Originally created 05/26/98

Can this marraige be saved? Confronting can restore confidence



"What have I done wrong?" says Sally, 32, a stay-at-home mother of three young children. "Steve is sleeping with Monica, a woman I considered a friend, a woman whose child had a sleep-over date with my son just last month."

Sally suspected something was wrong, but she never thought that her husband of seven years would betray her like this.

"For the past few months, Steve has been acting aloof, impatient and short-tempered with me and the kids," she concedes.

He started to buy a lot of fancy clothes and treated himself to a sleek, black Porsche. "That's not exactly a family car," Sally says. "Amazingly, he'd then blame me for spending too much money remodeling our home. It made no sense."

Steve refused to talk about his feelings, and Sally didn't want to push him:

"I was terrified he'd leave me, just as my father had left my mother. All my life, I'd felt alone and abandoned -- Steve was the only man I could count on."

But then she reached a point where she could no longer ignore what was happening. When she looked in her husband's briefcase, she found several revealing letters from Monica.

When she confronted Steve, he hemmed and hawed at first, but finally confessed that he'd been sleeping with Monica.

"I knew my marriage wasn't the greatest, and I knew Steve was a flirt -- but I never expected this," she says. "What do I do now? I love this man and don't want a divorce, but how can I go on living with him after what he did?"

Steve, meanwhile, is filled with remorse and is anxious to repair his marriage:

"I'm so sorry," says the 32-year-old pediatrician. "I do love Sally; she's the one I want to spend my life with, not Monica."

Steve doesn't know why he did what he did. "I'm under a lot of stress. Getting a practice going isn't easy and, though pediatricians make a very decent living, I will never command the kind of salary other specialists do."

And the pressure to do better and make more was something Steve has contended with all his life:

"One of my brothers is a neurosurgeon, and the other is a psychiatrist. In the medical world -- and in my status-conscious family -- those specialties garner greater respect."

Though clearly a success by most people's standards, Steve has never felt good about himself or his accomplishments.

When Monica came on to him, "I lost myself and forgot about everything I knew was right," he insists. "It was stupid and wrong. How can I prove to my wife that I love only her?"

When to confront

"An affair happens for many reasons," notes Dr. Dorothy Buckner, a marriage therapist in Atlanta. "And, often, it has a great deal to do with unresolved childhood issues with which one or both partners are struggling."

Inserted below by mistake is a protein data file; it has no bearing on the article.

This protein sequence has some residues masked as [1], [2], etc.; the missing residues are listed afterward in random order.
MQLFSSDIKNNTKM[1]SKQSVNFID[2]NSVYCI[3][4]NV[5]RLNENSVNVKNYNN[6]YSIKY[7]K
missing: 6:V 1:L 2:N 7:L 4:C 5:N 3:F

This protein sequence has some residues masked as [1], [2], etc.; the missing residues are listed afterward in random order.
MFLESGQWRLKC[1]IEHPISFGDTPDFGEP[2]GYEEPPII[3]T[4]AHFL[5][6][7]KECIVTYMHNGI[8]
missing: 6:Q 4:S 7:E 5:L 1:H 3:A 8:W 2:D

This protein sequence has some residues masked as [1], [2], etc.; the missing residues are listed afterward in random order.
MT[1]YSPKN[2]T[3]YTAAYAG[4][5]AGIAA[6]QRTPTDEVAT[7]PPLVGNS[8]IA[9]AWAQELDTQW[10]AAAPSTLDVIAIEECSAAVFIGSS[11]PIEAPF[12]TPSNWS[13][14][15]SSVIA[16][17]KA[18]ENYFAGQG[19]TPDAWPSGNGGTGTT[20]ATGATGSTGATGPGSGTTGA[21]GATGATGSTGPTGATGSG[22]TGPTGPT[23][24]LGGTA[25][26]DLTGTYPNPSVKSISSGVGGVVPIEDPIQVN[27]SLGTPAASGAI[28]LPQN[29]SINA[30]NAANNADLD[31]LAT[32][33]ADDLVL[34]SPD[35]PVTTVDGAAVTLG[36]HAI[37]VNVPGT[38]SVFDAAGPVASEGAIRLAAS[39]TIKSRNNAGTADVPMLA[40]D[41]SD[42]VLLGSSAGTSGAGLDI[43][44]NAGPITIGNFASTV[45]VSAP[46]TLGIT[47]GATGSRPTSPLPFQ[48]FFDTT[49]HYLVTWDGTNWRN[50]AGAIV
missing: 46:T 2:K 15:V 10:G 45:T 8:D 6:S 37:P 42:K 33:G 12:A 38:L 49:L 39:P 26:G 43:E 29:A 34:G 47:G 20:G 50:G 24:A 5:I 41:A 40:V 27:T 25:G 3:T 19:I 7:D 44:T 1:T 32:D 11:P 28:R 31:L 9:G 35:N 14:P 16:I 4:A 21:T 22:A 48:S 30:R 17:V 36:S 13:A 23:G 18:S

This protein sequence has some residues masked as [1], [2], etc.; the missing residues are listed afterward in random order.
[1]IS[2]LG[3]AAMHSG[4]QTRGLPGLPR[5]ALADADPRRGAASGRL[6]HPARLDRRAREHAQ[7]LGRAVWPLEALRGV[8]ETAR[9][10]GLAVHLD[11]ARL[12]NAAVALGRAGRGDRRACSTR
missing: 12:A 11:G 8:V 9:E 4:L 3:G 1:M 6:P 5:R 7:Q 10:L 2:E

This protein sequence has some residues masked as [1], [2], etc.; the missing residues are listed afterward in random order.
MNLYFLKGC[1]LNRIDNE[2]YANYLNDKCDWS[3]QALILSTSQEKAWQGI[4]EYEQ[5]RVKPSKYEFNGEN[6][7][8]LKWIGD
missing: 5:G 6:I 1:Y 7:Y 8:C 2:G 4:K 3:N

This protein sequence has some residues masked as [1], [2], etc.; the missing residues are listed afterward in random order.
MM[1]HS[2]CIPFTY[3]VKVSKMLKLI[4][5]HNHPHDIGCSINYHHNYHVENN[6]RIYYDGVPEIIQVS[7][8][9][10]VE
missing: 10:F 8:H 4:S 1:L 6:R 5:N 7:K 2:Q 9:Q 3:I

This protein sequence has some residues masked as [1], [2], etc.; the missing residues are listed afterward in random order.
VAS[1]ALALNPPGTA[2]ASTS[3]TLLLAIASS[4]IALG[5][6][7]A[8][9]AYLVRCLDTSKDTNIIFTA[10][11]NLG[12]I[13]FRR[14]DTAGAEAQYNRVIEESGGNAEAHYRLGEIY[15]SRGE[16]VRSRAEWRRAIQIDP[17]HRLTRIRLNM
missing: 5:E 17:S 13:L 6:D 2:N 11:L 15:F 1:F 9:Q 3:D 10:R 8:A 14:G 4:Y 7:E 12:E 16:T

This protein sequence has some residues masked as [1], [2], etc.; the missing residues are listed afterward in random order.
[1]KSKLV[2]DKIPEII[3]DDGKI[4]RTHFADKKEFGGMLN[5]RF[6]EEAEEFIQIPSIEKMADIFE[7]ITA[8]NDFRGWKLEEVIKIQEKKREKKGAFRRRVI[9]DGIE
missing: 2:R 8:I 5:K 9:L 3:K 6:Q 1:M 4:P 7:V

"Steve and Sally had each brought to their marriage insecurities from their childhoods that made their marriage susceptible to betrayal, preventing them from communicating in a healthy way.

"Sally, for example, is too afraid of losing Steve to stand up to him -- whether he's making key financial decisions without her, distancing himself from her and the children, or betraying her with another woman. Instead, she pleases and appeases him.

"Steve, despite his outward bravura, also lacks confidence. As a child, he often felt inferior to his brothers. Even now, he continues to hide his lack of confidence behind a facade of charm and flash. When the multiple stresses of work, finances and family became too much, he spun out of control.

"Once the affair is ended, and the marital issues resolved, many betrayed spouses feel the need to confront the person who betrayed them.

"Sally, for example, must face Monica time and again at school functions and in the community.

"It's not easy to live in such close proximity to someone who has betrayed you. How do you know when it's appropriate to say something -- and what should you say?"

The following advice helped Sally decide how to handle the situation.

-- Most experts believe you should not consider confrontation if you and your spouse are making progress in therapy; if your spouse is adamantly opposed to the meeting; if the lover is making threats against either of you; or if you are still so angry that you fear you will not be able to control yourself.

-- A confrontation may be justified if it will restore a measure of confidence. Confrontation is a way to harness anger constructively, and it may be a healthy, necessary step toward restoring your battered self-esteem and arming you against future hurts.

-- Remember that confronting the person who betrayed you is not easy. Don't expect to be able to confront someone until time has passed and you are clear about what you need to say.

-- Pick a neutral public place to meet, or call your rival on the phone. Never humiliate the lover or your mate.

-- Express your feelings clearly and succinctly. No matter how the person responds, stay focused on what you want to say.

Sally told Monica how much she had hurt her and how much she intended to fight for her marriage and her family.

"Monica stared at me with her jaw open and didn't say a word," Sally reported. "And I felt triumphant as I spun around and left her there."

From the editors of Ladies' Home Journal